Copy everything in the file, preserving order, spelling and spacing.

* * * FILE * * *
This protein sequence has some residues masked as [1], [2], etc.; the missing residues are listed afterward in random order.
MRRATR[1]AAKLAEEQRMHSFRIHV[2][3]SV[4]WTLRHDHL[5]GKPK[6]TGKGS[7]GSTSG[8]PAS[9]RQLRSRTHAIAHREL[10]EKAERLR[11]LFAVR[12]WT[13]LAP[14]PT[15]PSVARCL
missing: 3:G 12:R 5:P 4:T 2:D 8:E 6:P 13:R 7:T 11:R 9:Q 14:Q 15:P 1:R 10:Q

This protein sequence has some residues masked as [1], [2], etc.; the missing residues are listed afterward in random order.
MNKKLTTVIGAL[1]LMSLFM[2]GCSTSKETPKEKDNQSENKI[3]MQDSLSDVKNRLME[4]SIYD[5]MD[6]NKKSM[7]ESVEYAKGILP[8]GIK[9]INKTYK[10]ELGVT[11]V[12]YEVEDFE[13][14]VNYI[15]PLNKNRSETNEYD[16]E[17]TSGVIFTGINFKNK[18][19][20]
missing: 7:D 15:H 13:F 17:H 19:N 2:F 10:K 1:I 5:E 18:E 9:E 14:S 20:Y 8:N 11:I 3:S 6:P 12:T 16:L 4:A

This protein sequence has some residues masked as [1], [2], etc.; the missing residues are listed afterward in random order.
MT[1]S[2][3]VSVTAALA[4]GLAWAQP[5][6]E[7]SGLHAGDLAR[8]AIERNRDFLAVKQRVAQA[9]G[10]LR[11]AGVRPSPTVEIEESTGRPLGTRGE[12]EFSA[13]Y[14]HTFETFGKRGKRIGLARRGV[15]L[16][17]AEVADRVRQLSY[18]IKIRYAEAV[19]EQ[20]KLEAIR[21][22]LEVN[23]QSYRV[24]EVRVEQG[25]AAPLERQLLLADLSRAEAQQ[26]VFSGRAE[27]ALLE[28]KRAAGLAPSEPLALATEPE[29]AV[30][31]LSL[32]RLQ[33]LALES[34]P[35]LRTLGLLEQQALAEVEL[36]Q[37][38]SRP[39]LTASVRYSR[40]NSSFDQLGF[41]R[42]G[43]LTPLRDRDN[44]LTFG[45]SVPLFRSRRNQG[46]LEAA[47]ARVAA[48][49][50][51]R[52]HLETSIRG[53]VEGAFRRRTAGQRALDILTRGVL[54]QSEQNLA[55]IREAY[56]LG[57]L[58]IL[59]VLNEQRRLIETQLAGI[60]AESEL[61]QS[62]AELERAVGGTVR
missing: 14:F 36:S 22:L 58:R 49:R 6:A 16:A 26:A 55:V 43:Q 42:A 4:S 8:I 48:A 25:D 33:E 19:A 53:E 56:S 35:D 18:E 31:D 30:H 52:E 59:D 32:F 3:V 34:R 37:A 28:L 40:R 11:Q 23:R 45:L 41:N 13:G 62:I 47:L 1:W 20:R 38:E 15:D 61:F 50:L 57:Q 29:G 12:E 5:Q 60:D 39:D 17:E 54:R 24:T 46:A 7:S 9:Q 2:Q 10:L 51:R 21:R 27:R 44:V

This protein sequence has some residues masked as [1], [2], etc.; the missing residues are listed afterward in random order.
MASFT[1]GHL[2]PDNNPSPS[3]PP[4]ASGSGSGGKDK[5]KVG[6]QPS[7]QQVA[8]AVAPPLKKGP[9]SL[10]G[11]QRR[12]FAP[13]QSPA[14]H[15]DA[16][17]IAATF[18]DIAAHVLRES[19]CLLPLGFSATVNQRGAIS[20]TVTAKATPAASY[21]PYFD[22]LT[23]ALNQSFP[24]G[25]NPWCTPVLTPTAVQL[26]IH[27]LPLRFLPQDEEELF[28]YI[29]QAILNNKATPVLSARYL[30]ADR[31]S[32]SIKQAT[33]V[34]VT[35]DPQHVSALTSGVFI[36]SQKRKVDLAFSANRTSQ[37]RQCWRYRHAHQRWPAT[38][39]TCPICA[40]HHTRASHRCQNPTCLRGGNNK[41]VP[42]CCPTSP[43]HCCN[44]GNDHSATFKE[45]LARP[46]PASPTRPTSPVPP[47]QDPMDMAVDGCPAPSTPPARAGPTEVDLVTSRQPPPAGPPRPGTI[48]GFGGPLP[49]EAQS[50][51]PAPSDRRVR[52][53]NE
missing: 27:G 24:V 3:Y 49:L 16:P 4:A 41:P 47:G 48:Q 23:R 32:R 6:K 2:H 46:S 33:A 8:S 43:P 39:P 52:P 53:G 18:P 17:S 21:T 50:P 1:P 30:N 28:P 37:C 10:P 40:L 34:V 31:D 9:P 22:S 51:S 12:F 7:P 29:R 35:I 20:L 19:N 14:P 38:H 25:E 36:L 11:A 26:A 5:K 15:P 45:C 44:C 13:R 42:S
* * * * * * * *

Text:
This protein sequence has some residues masked as [1], [2], etc.; the missing residues are listed afterward in random order.
MRRATR[1]AAKLAEEQRMHSFRIHV[2][3]SV[4]WTLRHDHL[5]GKPK[6]TGKGS[7]GSTSG[8]PAS[9]RQLRSRTHAIAHREL[10]EKAERLR[11]LFAVR[12]WT[13]LAP[14]PT[15]PSVARCL
missing: 3:G 12:R 5:P 4:T 2:D 8:E 6:P 13:R 7:T 11:R 9:Q 14:Q 15:P 1:R 10:Q

This protein sequence has some residues masked as [1], [2], etc.; the missing residues are listed afterward in random order.
MNKKLTTVIGAL[1]LMSLFM[2]GCSTSKETPKEKDNQSENKI[3]MQDSLSDVKNRLME[4]SIYD[5]MD[6]NKKSM[7]ESVEYAKGILP[8]GIK[9]INKTYK[10]ELGVT[11]V[12]YEVEDFE[13][14]VNYI[15]PLNKNRSETNEYD[16]E[17]TSGVIFTGINFKNK[18][19][20]
missing: 7:D 15:H 13:F 17:H 19:N 2:F 10:K 1:I 5:E 18:E 9:E 14:S 20:Y 8:N 11:I 3:S 6:P 12:T 16:L 4:A

This protein sequence has some residues masked as [1], [2], etc.; the missing residues are listed afterward in random order.
MT[1]S[2][3]VSVTAALA[4]GLAWAQP[5][6]E[7]SGLHAGDLAR[8]AIERNRDFLAVKQRVAQA[9]G[10]LR[11]AGVRPSPTVEIEESTGRPLGTRGE[12]EFSA[13]Y[14]HTFETFGKRGKRIGLARRGV[15]L[16][17]AEVADRVRQLSY[18]IKIRYAEAV[19]EQ[20]KLEAIR[21][22]LEVN[23]QSYRV[24]EVRVEQG[25]AAPLERQLLLADLSRAEAQQ[26]VFSGRAE[27]ALLE[28]KRAAGLAPSEPLALATEPE[29]AV[30][31]LSL[32]RLQ[33]LALES[34]P[35]LRTLGLLEQQALAEVEL[36]Q[37][38]SRP[39]LTASVRYSR[40]NSSFDQLGF[41]R[42]G[43]LTPLRDRDN[44]LTFG[45]SVPLFRSRRNQG[46]LEAA[47]ARVAA[48][49][50][51]R[52]HLETSIRG[53]VEGAFRRRTAGQRALDILTRGVL[54]QSEQNLA[55]IREAY[56]LG[57]L[58]IL[59]VLNEQRRLIETQLAGI[60]AESEL[61]QS[62]AELERAVGGTVR
missing: 14:F 36:S 22:L 58:R 49:R 6:A 16:A 26:A 55:V 43:Q 42:A 4:S 8:I 48:A 25:D 33:E 19:A 53:E 56:S 35:D 18:E 31:D 30:H 52:E 59:D 32:F 3:V 34:R 37:A 28:L 40:R 11:Q 23:R 45:L 41:N 13:G 62:I 47:L 1:W 20:R 38:E 15:D 61:F 50:L 57:Q 29:G 12:E 5:Q 60:D 39:D 17:E 54:R 24:T 46:A 7:S 9:Q 2:Q 10:L 51:R 21:R 27:R 44:V

This protein sequence has some residues masked as [1], [2], etc.; the missing residues are listed afterward in random order.
MASFT[1]GHL[2]PDNNPSPS[3]PP[4]ASGSGSGGKDK[5]KVG[6]QPS[7]QQVA[8]AVAPPLKKGP[9]SL[10]G[11]QRR[12]FAP[13]QSPA[14]H[15]DA[16][17]IAATF[18]DIAAHVLRES[19]CLLPLGFSATVNQRGAIS[20]TVTAKATPAASY[21]PYFD[22]LT[23]ALNQSFP[24]G[25]NPWCTPVLTPTAVQL[26]IH[27]LPLRFLPQDEEELF[28]YI[29]QAILNNKATPVLSARYL[30]ADR[31]S[32]SIKQAT[33]V[34]VT[35]DPQHVSALTSGVFI[36]SQKRKVDLAFSANRTSQ[37]RQCWRYRHAHQRWPAT[38][39]TCPICA[40]HHTRASHRCQNPTCLRGGNNK[41]VP[42]CCPTSP[43]HCCN[44]GNDHSATFKE[45]LARP[46]PASPTRPTSPVPP[47]QDPMDMAVDGCPAPSTPPARAGPTEVDLVTSRQPPPAGPPRPGTI[48]GFGGPLP[49]EAQS[50][51]PAPSDRRVR[52][53]NE
missing: 27:G 24:V 3:Y 49:L 16:P 4:A 41:P 47:G 48:Q 23:R 32:R 6:K 2:H 46:S 33:A 8:S 43:P 39:P 52:P 53:G 18:P 17:S 21:T 50:P 1:P 30:N 28:P 37:C 10:P 40:L 34:V 31:D 9:P 22:S 51:S 12:F 7:P 29:R 35:I 20:L 19:N 14:P 38:H 25:E 36:L 11:A 26:A 5:K 15:P 45:C 44:C 13:R 42:S